To send content items to your account,
please confirm that you agree to abide by our usage policies.
If this is the first time you use this feature, you will be asked to authorise Cambridge Core to connect with your account.
Find out more about sending content to .
To send content items to your Kindle, first ensure firstname.lastname@example.org
is added to your Approved Personal Document E-mail List under your Personal Document Settings
on the Manage Your Content and Devices page of your Amazon account. Then enter the ‘name’ part
of your Kindle email address below.
Find out more about sending to your Kindle.
Note you can select to send to either the @free.kindle.com or @kindle.com variations.
‘@free.kindle.com’ emails are free but can only be sent to your device when it is connected to wi-fi.
‘@kindle.com’ emails can be delivered even when you are not connected to wi-fi, but note that service fees apply.
be a minor-closed class of labelled graphs, and let
be a random graph sampled uniformly from the set of n-vertex graphs of
. When n is large, what is the probability that
is connected? How many components does it have? How large is its biggest component? Thanks to the work of McDiarmid and his collaborators, these questions are now solved when all excluded minors are 2-connected.
Using exact enumeration, we study a collection of classes
excluding non-2-connected minors, and show that their asymptotic behaviour may be rather different from the 2-connected case. This behaviour largely depends on the nature of the dominant singularity of the generating function C(z) that counts connected graphs of
. We classify our examples accordingly, thus taking a first step towards a classification of minor-closed classes of graphs. Furthermore, we investigate a parameter that has not received any attention in this context yet: the size of the root component. It follows non-Gaussian limit laws (Beta and Gamma), and clearly merits a systematic investigation.
Hereby, we present a synthetic route for the production of wurtzite (WZ) CdSe nanocrystals (NCs), which are essential for further shell growing reaction (e.g. CdSe/CdS dot-in-rod (DRs) nanoheterostructures). Our continuous flow reactor set-up consists of a separate nucleation chamber and growth oven. Both components can be heated up to temperatures above 350 °C to guarantee WZ crystal structure.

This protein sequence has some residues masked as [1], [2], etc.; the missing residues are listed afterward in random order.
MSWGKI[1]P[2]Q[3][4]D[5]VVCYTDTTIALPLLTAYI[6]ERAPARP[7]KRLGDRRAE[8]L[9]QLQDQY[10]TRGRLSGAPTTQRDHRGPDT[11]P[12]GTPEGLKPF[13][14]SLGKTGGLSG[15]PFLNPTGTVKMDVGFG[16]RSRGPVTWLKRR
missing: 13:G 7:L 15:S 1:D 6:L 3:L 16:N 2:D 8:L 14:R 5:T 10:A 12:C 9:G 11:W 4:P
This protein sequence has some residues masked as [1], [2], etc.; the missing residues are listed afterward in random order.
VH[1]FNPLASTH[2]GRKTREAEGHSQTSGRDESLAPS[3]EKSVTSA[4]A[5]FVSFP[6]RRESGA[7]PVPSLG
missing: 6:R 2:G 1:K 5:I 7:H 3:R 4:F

Furthermore, we introduce DRs as the next powerful tool concerning biological imaging and assay detection. Using DRs in cell imaging results in an increased sensitivity due to the higher brightness compared to spherical core/shell/shell (CSS) nanocrystals.
We consider the following problem: Given a proof of the Skolemization of a formula F, what is the length of the shortest proof of F? For the restriction of this question to cut-free proofs we prove corresponding exponential upper and lower bounds.
Fulfilling the need for reproducible Quantum Dots (QDs) with certain spectroscopic features, high stability and luminescence we have established synthetic routes for the production of CdSe core as well as CdSe/shell particles in a continuous flow (cf) system. Our method features the deviation between nucleation and growth in two different parts of the system to mimic the well-known and often-used hot injection method for the synthesis of nanoparticles in organic solvents.
K2NiF4-type iron(III) oxides show a very common form of magnetic ordering, XY antiferromagnetic ordering within the layers combined with layer stacking based on alignment of spins in alternate layers. The Ising antiferromagnet Ca2MnO4 has been reported to have a doubled c-axis (ca 24Å) in the magnetic structure and we have found a similar stacking in the XY antiferromagnet Sr2FeO3F. We show here that this unusual c-axis doubling is related to the exposure of the material to air and suggest that in both Sr2FeO3F and Ca2MnO4 it may be related to the occupation of interstitial sites.
Email your librarian or administrator to recommend adding this to your organisation's collection.